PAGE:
At yesterday's press conference discussing the need to make up for an additional $240 million shortfall in 2009-2010 state revenue, Governor Bill Ritterimmediately emphasized fiscal caution
. "As is our practice," he said, "we will be balancing our budget with the more conservative of the forecasts." That's a shot across the bow of any potential rival who might consider charging Ritter with gussying up data for political purposes -- although such a prospect seems unlikely given how dour the latest numbers appear. Of course, Republicans will still blame him for whatever happens, as indicated by a comment on
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arguing for a special session to deal with the coming cuts, which lists Ritter fourth on a list of the worst governors in the U.S., a slot behind Pennsylvania's Ed Rendell and just ahead of California's Arnold Schwarzenegger. Truth is, if a GOP guv was in office right now, he or she would be in precisely the same leaky boat. Still, for Ritter to remain in office after the 2010 balloting, he's got to convince moderate voters who helped him win election in the first place that he's handling the economic crisis skillfully -- and conservatively.
Read Ritter's statement on the latest development below.
GOV. RITTER STATEMENT ON SEPTEMBER REVENUE FORECAST
Gov. Bill Ritter issued the following statement today regarding the September revenue forecast, which shows an additional $240 million shortfall in the current 2009-10 fiscal year because of the ongoing economic downturn:
"While the recession is forcing us to make some very difficult and painful decisions, I want to be clear: we will balance the budget just like we've been doing for the past year.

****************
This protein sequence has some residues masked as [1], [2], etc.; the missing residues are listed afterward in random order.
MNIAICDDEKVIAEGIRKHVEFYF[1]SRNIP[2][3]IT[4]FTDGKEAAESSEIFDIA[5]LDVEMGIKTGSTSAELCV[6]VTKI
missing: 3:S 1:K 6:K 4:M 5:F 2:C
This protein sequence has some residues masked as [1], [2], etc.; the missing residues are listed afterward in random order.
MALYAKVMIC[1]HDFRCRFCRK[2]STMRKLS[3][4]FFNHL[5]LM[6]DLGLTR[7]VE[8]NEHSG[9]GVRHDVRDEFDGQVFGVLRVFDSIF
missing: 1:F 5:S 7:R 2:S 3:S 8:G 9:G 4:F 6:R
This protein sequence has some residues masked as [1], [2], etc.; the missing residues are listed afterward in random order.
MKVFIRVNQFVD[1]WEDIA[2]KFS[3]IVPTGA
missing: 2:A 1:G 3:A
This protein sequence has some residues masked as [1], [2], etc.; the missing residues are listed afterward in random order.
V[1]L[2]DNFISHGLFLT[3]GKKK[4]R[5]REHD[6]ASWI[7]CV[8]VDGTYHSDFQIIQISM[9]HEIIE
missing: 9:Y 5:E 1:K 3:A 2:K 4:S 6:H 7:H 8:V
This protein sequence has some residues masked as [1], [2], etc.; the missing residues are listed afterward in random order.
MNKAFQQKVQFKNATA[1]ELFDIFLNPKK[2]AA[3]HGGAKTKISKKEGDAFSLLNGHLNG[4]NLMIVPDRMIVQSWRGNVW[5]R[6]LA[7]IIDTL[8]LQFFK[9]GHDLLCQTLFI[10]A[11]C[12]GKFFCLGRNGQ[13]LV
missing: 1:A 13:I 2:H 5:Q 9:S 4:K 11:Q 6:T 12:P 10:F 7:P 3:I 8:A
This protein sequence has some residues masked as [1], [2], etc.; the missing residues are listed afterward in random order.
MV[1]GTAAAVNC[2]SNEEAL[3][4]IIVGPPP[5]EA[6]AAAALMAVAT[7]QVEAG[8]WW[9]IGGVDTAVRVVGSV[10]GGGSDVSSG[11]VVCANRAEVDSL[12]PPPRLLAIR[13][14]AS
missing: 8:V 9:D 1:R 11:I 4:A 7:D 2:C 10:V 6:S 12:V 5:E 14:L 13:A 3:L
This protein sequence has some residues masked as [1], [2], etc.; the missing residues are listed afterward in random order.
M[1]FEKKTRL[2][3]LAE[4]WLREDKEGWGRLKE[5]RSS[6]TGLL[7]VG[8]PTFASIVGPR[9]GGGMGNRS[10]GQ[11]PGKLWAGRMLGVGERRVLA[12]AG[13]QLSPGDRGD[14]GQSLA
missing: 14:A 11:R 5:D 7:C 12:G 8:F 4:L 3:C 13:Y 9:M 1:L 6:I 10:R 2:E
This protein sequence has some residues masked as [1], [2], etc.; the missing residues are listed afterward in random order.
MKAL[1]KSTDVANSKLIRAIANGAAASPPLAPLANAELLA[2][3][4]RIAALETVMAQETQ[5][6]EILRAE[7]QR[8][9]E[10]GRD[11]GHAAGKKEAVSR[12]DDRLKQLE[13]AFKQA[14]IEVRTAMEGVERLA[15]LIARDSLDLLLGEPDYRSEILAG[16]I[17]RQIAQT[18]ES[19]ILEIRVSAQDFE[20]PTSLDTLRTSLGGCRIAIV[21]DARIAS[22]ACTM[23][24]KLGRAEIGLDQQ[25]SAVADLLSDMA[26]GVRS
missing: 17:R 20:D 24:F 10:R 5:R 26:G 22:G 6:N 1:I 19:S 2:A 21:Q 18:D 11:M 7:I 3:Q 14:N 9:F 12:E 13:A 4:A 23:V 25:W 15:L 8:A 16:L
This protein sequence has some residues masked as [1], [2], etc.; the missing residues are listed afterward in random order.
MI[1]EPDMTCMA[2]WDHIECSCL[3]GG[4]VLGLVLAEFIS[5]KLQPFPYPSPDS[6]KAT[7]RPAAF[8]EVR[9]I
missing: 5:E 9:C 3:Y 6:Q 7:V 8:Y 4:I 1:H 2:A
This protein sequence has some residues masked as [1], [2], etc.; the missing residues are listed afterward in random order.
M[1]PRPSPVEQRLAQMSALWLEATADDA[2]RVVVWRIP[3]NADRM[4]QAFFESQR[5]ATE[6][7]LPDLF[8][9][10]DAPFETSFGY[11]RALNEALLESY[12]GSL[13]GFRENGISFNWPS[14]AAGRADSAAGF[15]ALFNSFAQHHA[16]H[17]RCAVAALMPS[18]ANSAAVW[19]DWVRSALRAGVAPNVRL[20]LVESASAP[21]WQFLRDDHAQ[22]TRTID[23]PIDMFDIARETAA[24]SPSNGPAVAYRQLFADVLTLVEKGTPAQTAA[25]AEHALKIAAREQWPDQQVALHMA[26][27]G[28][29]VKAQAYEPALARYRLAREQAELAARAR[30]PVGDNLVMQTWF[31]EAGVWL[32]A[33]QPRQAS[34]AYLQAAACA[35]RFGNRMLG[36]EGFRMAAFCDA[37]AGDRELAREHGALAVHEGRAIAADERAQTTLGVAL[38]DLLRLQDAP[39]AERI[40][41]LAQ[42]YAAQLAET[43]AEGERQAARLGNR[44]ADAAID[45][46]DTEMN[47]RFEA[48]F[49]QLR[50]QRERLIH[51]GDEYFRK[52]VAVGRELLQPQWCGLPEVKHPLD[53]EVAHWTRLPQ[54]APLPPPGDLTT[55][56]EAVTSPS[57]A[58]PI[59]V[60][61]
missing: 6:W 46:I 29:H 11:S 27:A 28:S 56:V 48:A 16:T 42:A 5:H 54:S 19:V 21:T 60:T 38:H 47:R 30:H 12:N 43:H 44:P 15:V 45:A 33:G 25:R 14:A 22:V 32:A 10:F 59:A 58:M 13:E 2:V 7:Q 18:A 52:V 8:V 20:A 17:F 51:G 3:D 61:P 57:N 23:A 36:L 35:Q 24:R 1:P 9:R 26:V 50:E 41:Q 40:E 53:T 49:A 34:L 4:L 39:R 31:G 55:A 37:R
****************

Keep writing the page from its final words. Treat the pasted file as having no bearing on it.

"At this point, that means closing another shortfall of $240 million. We've already closed shortfalls of $1.8 billion and reduced spending by 10.4 percent. As we've done before, we'll move quickly, thoughtfully and responsibly to once again tighten our belt and reduce spending.
"We have already begun meeting with legislative leadership and members of the JBC to review our options. We will take another look at proposals that were not implemented from the last round of budget balancing this summer. We'll talk with department heads, stakeholders and constituency groups.
"The same principles and core values that have guided us throughout this process will continue to do so: to be thoughtful, surgical and compassionate, and to minimize pain, protect the safety net and maintain investments in our future.
"But we need to be realistic. Every cut we make will cause pain. Every cut we make will hurt.
"As we make these difficult choices, we will look for new opportunities to be more efficient, more innovative, more modern and more entrepreneurial. We aren't going back to the old ways of doing businesses. We can't. So we need to do things better and be more nimble going forward.
"This is Colorado. Our economy is still in better shape than many other states. Our economic-development strategy is working. We'll get through this, and we'll get through it stronger, quicker and healthier by working together."